Straight as above the surface of the flood
    They wanton rise, or urg'd by hunger leap,
    Then fix, with gentle twitch, the barbed hook;
    Some lightly tossing to the grassy bank,
    And to the shelving shore slow-dragging some,
    With various hand proportion'd to their force.
    If yet too young, and easily deceived,
    A worthless prey scarce bends your pliant rod,
    Him, piteous of his youth, and the short space
    He has enjoy'd the vital light of heaven,
    Soft disengage, and back into the stream
    The speckled infant throw. But should you lure
    From his dark haunt, beneath the tangled roots
    Of pendent trees, the monarch of the brook,
    Behooves you then to ply your finest art.
    Long time he, followed cautious, scans the fly,
    And oft attempts to seize it, but as oft
    The dimpled water speaks his jealous fear.
    At last, while haply o'er the shaded sun
    Passes a cloud, he desperate takes the death,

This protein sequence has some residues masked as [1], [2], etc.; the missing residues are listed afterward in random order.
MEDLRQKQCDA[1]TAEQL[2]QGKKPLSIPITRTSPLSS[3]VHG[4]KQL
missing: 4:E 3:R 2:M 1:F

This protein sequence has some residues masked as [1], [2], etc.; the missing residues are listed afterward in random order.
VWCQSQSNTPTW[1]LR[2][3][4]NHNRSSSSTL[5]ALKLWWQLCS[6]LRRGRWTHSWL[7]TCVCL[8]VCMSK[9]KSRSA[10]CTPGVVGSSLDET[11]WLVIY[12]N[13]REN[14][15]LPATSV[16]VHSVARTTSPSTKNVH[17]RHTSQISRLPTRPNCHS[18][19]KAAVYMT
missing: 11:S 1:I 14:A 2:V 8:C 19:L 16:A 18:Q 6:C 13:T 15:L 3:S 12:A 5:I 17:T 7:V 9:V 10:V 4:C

With sullen plunge. At once he darts along,
    Deep-struck, and runs out all the lengthen'd line
    Then seeks the farthest ooze, the sheltering weed,
    The cavern'd bank, his old secure abode;
    And flies aloft, and flounces round the pool,
    Indignant of the guile. With yielding hand,
    That feels him still, yet to his furious course
    Gives way, you, now retiring, following now
    Across the stream, exhaust his idle rage;
    Till floating broad upon his breathless side,
    And to his fate abandon'd, to the shore
    You gayly drag your unresisting prize.

[Illustration: Throw nice judging the delusive fly]

[Illustration: You gayly drag your unresisting prize]

      Thus pass the temperate hours: but when the sun
    Shakes from his noonday throne the scattering clouds,
    Even shooting listless languor through the deeps,
    Then seek the bank where flowering elders crowd,
    Where scatter'd wild the lily of the vale
    Its balmy essence breathes, where cowslips hang
    The dewy head, where purple violets lurk,
    With all the lowly children of the shade;
    Or lie reclin'd beneath yon spreading ash
    Hung o'er the steep, whence borne on liquid wing
    The sounding culver shoots; or where the hawk
    High in the beetling cliff his eyry builds.
    There let the classic page thy fancy lead